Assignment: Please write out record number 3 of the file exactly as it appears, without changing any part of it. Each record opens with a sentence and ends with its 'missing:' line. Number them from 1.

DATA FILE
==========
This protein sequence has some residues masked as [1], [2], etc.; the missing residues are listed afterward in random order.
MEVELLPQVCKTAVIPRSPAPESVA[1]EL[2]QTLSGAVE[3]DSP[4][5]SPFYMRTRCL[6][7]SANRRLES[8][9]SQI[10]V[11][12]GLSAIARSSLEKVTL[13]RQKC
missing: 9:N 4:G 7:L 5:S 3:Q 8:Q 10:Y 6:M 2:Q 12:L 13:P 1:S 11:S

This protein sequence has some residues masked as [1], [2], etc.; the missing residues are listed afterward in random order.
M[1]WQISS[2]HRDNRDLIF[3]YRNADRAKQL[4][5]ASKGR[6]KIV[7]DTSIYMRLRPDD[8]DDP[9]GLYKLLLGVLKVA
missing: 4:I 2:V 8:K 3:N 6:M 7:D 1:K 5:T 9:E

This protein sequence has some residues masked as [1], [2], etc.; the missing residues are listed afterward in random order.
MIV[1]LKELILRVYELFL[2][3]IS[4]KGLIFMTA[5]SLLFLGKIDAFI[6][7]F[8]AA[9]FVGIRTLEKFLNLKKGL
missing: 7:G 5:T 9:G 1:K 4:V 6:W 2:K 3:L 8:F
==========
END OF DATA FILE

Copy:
This protein sequence has some residues masked as [1], [2], etc.; the missing residues are listed afterward in random order.
MIV[1]LKELILRVYELFL[2][3]IS[4]KGLIFMTA[5]SLLFLGKIDAFI[6][7]F[8]AA[9]FVGIRTLEKFLNLKKGL
missing: 7:G 5:T 9:G 1:K 4:V 6:W 2:K 3:L 8:F